Notes: Diaz likes having low number

Notes: Diaz likes having low number

LAKE BUENA VISTA, Fla. -- When Matt Diaz arrived at Braves camp earlier this week, he knew he'd never had a better chance to make an Opening Day roster. His confidence was strengthened when he saw that his jersey number was 23.

During his two previous big-league camps, in 2004 with Tampa Bay and 2005 with Kansas City, he was assigned Nos. 99 and 74, respectively.

"If the old adage is true..." said Diaz in reference to the long-standing baseball belief that players with the traditional lower numbers have the best chances of making the team.

Despite being one of the best hitters in the Minors each of the past three seasons, Diaz has received minimal playing time at the big-league level. That could change this year if he proves himself in his first camp with the Braves. The right-handed hitter, who will be 28 on March 3, is competing to earn a platoon role in left field.

A first team All-American at Florida State University, Diaz once had much greater aspirations. But having played just 48 games in the Majors since being drafted by the Devil Rays in the 17th round of the 1999 draft has led him to realize he must take whatever opportunity is presented.

"Three years ago, I would have really struggled with [not being an everyday player], because I didn't know," Diaz said. "But I've been blessed during my [big-league] callups to tag along with some guys, to see what their routine is in that situation."

Diaz, 6-foot-1 and 205 pounds, was obtained in a Dec. 19 trade with the Royals. He could share time in left field with Ryan Langerhans and provide the Braves a capable right-handed bat off the bench.

"He looks like a hitter," Braves manager Bobby Cox said. "He's pretty impressive. His mechanics look really sound to me."

In 749 Minor League games, Diaz has hit .315 with a .487 slugging percentage. He is the Devil Rays' all-time Minor League leader with 190 doubles and 789 extra-base hits.

Diaz hit .281 while registering a big-league career-high 89 at-bats with the Royals last year. Along the way, he hit .370 and produced a .463 on-base percentage against left-handed pitchers.

"I'm a gap-to-gap guy," Diaz said. "I try to drive the ball to all fields and put solid contact on the ball more often than not."

Diaz's chances of starting this year in the big leagues are enhanced by his ability to be an emergency catcher. He was recruited to Florida State as a catcher and began playing the position again in the Instructional League with the Royals last fall.

"I'm a jack of all trades, master of none," Diaz said.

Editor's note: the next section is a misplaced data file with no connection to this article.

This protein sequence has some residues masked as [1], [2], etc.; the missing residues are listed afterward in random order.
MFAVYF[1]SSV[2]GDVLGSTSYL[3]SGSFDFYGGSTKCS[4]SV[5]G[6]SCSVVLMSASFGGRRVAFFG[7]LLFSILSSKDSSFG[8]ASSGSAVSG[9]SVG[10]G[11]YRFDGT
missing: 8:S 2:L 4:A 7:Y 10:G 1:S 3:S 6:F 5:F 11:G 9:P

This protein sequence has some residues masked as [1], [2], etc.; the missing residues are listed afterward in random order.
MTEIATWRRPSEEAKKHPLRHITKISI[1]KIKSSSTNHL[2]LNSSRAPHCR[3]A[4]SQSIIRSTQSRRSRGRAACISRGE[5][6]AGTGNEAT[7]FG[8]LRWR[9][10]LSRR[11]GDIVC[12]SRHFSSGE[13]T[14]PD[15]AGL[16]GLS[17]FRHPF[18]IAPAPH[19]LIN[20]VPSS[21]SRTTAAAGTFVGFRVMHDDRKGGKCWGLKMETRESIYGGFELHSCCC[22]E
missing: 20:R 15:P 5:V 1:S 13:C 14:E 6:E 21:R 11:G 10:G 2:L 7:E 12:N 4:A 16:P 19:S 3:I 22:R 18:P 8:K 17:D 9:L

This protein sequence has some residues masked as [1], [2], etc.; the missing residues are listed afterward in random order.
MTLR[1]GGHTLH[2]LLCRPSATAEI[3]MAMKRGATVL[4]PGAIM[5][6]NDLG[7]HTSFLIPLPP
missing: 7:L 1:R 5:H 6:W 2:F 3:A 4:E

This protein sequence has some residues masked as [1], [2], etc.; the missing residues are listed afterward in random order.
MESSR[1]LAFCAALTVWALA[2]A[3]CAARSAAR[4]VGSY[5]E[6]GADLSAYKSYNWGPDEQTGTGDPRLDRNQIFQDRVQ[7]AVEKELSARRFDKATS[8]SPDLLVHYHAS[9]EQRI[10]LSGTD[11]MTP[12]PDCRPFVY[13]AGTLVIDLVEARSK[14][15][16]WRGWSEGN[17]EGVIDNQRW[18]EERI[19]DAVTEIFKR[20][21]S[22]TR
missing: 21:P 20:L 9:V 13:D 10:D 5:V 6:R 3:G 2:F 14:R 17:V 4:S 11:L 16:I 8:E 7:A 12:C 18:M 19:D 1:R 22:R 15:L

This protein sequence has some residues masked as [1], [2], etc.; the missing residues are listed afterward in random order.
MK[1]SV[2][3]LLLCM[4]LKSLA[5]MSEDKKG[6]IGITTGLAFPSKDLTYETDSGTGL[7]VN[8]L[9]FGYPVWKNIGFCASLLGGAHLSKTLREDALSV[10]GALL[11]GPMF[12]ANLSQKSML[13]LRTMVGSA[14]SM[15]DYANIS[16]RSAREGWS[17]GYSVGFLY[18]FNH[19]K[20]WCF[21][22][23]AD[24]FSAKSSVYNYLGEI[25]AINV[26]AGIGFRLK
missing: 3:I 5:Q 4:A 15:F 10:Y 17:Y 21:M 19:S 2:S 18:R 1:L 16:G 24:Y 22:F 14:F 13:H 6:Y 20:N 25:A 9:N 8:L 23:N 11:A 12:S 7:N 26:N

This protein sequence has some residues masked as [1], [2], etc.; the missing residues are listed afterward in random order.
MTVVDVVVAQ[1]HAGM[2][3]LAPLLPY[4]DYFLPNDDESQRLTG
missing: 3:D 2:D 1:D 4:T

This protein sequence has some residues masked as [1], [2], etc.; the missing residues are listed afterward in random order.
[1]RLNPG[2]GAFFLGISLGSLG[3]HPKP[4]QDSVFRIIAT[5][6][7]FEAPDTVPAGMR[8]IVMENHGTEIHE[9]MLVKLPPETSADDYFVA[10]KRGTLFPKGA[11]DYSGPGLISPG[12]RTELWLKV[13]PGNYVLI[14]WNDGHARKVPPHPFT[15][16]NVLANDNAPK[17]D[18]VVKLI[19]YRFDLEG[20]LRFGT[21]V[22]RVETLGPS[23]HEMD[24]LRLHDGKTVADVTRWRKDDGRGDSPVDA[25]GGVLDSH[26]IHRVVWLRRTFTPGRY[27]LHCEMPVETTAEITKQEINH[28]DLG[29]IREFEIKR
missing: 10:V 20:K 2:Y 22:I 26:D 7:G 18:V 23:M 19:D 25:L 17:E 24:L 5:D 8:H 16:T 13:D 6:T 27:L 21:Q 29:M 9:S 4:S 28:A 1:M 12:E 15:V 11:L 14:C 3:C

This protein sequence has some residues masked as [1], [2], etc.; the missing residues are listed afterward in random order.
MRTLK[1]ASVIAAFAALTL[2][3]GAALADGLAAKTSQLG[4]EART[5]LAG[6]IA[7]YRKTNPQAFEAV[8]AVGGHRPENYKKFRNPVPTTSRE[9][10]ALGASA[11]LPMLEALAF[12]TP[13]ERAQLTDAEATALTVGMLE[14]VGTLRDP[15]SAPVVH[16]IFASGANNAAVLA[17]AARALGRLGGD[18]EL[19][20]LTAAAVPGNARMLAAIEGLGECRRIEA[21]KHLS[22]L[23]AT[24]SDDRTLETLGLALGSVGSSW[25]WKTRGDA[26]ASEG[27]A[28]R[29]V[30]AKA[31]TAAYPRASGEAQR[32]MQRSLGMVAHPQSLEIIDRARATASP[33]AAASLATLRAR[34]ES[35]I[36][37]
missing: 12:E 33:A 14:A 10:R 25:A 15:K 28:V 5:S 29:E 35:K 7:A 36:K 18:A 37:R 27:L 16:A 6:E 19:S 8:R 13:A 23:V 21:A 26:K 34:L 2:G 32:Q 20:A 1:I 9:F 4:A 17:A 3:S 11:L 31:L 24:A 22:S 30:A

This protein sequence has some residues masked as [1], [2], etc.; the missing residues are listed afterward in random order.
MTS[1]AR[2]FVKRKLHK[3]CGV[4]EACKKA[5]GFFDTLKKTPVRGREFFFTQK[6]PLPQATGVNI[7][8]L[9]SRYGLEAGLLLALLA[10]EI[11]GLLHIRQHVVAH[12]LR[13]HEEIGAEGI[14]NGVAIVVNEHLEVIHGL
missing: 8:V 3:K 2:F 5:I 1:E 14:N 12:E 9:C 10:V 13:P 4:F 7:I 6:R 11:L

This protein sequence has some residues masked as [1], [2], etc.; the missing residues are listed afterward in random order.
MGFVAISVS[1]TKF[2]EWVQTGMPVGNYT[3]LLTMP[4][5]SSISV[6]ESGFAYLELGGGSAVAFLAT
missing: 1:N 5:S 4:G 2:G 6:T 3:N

New-look Remlinger: Since Mike Remlinger left Atlanta after the 2002 season, he's added a few pounds and a few shades of gray hair. But the change that is going to help him make the big-league roster is the addition of a breaking ball that he never had to use during those successful years he previously enjoyed with the Braves.

Remlinger, a non-roster invitee who is trying to prove his career isn't complete, has been working on a curveball during the first week of camp. When he posted a 1.99 ERA during his All-Star campaign in 2002, Remlinger strictly used his fastball and changeup.

After having his shoulder surgically repaired after the 2003 season, Remlinger, who will be 40 on March 23, hoped he had a few more productive years ahead of him. The veteran left-handed reliever began last year strong, but his fatigued arm forced the Red Sox to release him in late August.

Without the fastball he once possessed, Remlinger needs another weapon, and the curveball may be the answer. Cox was impressed with the way the veteran hurler threw it on Thursday.

During Remlinger's 2002 season, his changeup made him even more effective against right-handers than he was vs. left-handers. With the curveball, Cox could feel even more comfortable using Remlinger in any situation.

"We always used him against righties," Cox said. "If the curve is going, we can do anything [with him]."

Remlinger is facing an uphill battle in his attempt to earn a roster spot. Fellow left-handed relievers John Foster and Macay McBride are also enjoying strong camps.

Sullen Canuck: As Pete Orr watched Canada's men's hockey team suffer a 2-0 loss to Russia in the Olympic quarterfinals on Wednesday, he tried every rally routine that came to mind. But nothing worked, and he was forced to live with the misery produced by the upset.

Orr, a native Canadian who will play for Team Canada in the World Baseball Classic, faced the ridicule of many of his teammates. Ironically, Jeff Francoeur, who is nicknamed Frenchy, produced most of the jabs.

"I gave them the frown face so that they'd leave me alone," said Orr, who wouldn't go as far as to admit tears were shed after the game.

Braves bits: Chuck James, who had a sore back on Wednesday, resumed throwing on Thursday. ... While playing a round of at Isleworth Golf and Country Club on Wednesday afternoon, Adam LaRoche nearly beat two-time U.S. Open champion Lee Janzen. LaRoche carded a 75 and Janzen a 72. ... Former Braves announcer and current TNT announcer Ernie Johnson Jr. announced on Wednesday that he has had follicular non-Hodgkin's lymphoma for the past two years. The low-grade cancer is treatable, but not curable.

Seventeen players signed: Francoeur heads a list of 17 Braves that have agreed to terms on one-year contracts.

The list also includes The list also includes Jose Ascanio, Brad Baker, Blaine Boyer, Josh Burrus, Lance Cormier, Joey Devine, Luis Hernandez, James Jurries, James, Anthony Lerew, Macay McBride, Orr, Brayan Pena, Tony Pena, Martin Prado and Scott Thorman.

LaRoche and Brian McCann will likely come to terms on their one-year deals in the near future.

Mark Bowman is a reporter for MLB.com. This story was not subject to the approval of Major League Baseball or its clubs.